Questions 3-7 reflect real estate behavior related to key predictors of sales from the TTI DISC assessment, which also includes a Personal Interests, Relationships and Values ​​(PIAV) assessment.

There are four basic styles of behavior: dominance, influence, resilience, and compliance. The fifth factor, “utilitarian”, is taken from the PIAV.

3. Are you ready to knock on the door and ring if that’s what it takes to be successful?

Answers “Yes” indicate a person with a high “D” (dominance) with a high drive and a high probability of success. These skillful people are emotionally stable and handle the situation easily. refusal are two key factors that strongly correlate with the success of a property sale. They rarely pay attention to details.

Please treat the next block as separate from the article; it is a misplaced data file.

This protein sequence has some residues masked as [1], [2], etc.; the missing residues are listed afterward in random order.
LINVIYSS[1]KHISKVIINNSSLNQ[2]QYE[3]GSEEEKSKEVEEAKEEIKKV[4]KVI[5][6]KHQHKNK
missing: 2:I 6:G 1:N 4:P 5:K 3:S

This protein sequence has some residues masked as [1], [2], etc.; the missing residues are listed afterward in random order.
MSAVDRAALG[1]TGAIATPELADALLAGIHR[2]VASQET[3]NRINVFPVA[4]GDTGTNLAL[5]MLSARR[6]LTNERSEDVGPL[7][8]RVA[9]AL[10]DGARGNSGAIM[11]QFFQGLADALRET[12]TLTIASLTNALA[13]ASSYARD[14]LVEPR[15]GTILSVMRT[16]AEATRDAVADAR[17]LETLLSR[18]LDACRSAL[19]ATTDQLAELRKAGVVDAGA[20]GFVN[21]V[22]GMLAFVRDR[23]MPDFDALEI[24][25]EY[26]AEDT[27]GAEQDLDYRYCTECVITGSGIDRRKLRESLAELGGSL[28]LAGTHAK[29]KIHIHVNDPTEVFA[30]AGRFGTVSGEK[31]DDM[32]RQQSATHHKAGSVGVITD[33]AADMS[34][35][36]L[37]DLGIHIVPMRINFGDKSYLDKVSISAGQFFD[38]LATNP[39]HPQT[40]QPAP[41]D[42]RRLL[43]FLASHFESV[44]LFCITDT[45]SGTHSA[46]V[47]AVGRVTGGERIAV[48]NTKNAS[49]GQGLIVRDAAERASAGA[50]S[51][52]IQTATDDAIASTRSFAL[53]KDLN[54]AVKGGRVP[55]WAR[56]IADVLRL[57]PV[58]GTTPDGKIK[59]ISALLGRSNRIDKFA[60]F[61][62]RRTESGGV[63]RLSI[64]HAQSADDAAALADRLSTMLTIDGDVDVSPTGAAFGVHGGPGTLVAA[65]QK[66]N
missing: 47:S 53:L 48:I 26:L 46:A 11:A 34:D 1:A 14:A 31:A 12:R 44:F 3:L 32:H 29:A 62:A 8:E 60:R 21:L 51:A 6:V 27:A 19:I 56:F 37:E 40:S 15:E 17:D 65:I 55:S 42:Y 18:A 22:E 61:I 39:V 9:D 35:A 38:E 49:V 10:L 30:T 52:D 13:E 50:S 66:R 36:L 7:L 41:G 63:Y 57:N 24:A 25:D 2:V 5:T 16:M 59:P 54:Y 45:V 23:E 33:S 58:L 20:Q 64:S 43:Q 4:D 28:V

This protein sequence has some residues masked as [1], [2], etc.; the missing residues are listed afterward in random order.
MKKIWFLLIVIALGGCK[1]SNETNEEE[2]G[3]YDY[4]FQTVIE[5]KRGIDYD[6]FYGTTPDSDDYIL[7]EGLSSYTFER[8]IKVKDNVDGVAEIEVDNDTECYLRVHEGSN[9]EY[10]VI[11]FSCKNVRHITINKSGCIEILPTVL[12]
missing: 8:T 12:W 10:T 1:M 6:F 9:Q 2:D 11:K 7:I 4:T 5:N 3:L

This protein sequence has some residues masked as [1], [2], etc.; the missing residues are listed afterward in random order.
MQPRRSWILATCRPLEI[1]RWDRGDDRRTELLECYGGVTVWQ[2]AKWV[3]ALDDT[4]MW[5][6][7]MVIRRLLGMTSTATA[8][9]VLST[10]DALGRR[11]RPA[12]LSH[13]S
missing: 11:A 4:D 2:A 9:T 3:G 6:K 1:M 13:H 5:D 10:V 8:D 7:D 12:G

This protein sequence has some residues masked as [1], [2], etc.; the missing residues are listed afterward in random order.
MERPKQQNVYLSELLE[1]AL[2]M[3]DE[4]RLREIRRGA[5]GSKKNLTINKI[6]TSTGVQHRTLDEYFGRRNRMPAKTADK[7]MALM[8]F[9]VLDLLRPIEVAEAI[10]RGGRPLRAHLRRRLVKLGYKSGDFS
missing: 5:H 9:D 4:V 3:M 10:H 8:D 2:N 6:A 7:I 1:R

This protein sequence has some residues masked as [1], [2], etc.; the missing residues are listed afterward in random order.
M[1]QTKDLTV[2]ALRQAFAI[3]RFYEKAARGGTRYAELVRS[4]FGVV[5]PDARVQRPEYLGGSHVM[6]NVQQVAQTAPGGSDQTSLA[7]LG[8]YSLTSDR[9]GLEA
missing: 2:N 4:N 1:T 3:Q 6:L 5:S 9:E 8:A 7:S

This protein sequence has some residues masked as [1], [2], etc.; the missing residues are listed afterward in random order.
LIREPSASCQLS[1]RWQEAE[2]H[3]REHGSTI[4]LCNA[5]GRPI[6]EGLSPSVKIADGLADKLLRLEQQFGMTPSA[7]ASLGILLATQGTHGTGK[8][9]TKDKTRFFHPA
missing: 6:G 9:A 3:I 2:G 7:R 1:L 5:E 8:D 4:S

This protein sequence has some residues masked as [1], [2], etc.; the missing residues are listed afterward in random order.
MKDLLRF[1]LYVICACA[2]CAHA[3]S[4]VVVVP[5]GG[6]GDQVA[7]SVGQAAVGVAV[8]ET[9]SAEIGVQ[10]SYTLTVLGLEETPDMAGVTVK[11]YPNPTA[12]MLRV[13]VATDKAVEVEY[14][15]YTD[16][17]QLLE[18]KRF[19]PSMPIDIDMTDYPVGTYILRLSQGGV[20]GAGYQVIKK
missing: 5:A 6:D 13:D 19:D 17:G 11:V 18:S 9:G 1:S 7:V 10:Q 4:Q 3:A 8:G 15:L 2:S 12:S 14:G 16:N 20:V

4. Are you comfortable starting a conversation with strangers?

Answers “Yes” indicate someone who has high scores on the “I” factor (influencing). They enjoy meeting and chatting with strangers, which is a key skill when it comes to searching.

Please note: According to TTI, only 5 percent of the total population have DI combos, but almost all top sellers have.

5. Are you comfortable in an unpredictable environment where your schedule changes from day to day and where you might have to work evenings and weekends?

According to TTI, approximately 60 percent of the population scores high on the S, or Resilience Factor. These people are slow to trust, prefer predictable opening hours and predictable paychecks – all of which make it harder for them to commission sales.

Note that teachers generally score high on the I and S factors and are often well suited to real estate work. They like people, they are problem solvers, and their ability to write a lesson plan can be transferred to a business plan.